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Acknowledgements

We would like to thank the Rakai Health Science Program through Fogarty international center grants for funding the research activities. We thank the management of Kasenyi and Kigungu landing sites to allow us to conduct the study. We also thank the women who participated in this study.

Funding

This study was funded through Rakai Health sciences training department which was funded by Fogarty international center grants-National Institutes of Health (NIH), USA. The views expressed in the publication are those of the authors and not necessarily those of the Forgaty international grants fund.

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Authors and Affiliations

Authors

Contributions

A.B, N.T.M, S. B, L.A, R. M, J.K, contributed to the study design and drafting of the Manuscript. A. B, N.T.M, S. B did formal analyses. N.T.M, S. B, contributed to data collection, L. A, R.M, J. K, contributed to the interpretation of the findings and review of the manuscript. All authors contributed to the write-up, and all read and approved the final manuscript.

Corresponding author

Correspondence to Aggrey Byaruhanga.

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Ethics approval and consent to participate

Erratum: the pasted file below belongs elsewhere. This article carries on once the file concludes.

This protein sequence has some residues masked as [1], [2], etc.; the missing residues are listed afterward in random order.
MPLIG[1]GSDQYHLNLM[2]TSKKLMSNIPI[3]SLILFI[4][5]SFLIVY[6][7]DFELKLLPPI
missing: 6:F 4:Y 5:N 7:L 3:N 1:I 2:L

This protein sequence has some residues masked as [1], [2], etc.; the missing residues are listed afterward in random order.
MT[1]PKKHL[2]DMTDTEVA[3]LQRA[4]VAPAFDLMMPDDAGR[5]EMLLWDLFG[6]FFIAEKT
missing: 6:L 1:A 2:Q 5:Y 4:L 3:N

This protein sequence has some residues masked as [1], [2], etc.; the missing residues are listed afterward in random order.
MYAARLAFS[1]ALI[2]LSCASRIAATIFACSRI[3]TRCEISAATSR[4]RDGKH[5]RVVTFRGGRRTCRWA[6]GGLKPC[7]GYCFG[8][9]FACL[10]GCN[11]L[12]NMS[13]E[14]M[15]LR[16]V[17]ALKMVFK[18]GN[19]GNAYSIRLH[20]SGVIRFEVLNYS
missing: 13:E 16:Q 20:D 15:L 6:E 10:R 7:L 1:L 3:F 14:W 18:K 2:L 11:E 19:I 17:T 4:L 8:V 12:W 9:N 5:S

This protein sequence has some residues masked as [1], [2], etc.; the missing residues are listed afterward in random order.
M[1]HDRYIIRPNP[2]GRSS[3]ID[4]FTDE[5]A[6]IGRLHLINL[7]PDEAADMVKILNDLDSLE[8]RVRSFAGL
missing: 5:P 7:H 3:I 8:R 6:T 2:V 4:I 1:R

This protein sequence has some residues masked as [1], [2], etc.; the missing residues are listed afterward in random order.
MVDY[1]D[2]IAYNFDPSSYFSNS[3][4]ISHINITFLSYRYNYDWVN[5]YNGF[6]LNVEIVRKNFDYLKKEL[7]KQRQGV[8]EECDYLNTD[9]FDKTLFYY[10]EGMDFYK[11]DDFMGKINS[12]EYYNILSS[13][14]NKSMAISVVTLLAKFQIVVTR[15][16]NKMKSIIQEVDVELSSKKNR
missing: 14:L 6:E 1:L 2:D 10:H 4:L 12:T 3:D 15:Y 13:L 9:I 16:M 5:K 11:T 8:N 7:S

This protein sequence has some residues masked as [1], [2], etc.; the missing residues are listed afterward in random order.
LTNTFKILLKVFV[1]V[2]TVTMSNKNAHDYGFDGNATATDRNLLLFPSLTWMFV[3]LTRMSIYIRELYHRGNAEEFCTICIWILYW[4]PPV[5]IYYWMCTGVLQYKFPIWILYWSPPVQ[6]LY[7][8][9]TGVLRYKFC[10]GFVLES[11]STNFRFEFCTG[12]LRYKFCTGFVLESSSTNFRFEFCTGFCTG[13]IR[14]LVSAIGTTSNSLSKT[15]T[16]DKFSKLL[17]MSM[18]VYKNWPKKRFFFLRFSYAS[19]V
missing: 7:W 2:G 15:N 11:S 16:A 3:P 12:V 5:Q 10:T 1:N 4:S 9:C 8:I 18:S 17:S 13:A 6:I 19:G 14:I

We obtained clearance from Higher Degrees Research Ethics Committee (HDREC) of Makerere University School of Public Health. We also obtained permission from the chairpersons of the two landing sites.

We obtained written informed consent from the participants before participation in the study. During FGDs, verbal consent was obtained from the participants before recording of the interviews. Participants were told that their participation was voluntary and that there would be no negative consequences if they refused to participate. During data collection, respondents were assigned unique identifiers instead of names to protect their confidentiality. Information was stored in password-protected computers and was not shared with anyone outside the study team. We followed the guidelines of Helsinki and CIOMS-2002 (Council for International Organizations of Medical Sciences) regarding research with humans, avoiding any type of physical or moral harm.

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Not applicable

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The authors declare that they have no competing interests.

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Byaruhanga, A., Mbona, N.T., Babirye, S. et al. Women’s support for voluntary medical male circumcision in fishing communities on the shores of Lake Victoria, Uganda. BMC Health Serv Res 22, 505 (2022). https://doi.org/10.1186/s12913-022-07842-5

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Keywords

  • Voluntary Medical Male Circumcision
  • HIV
  • Fishing communities
  • Uganda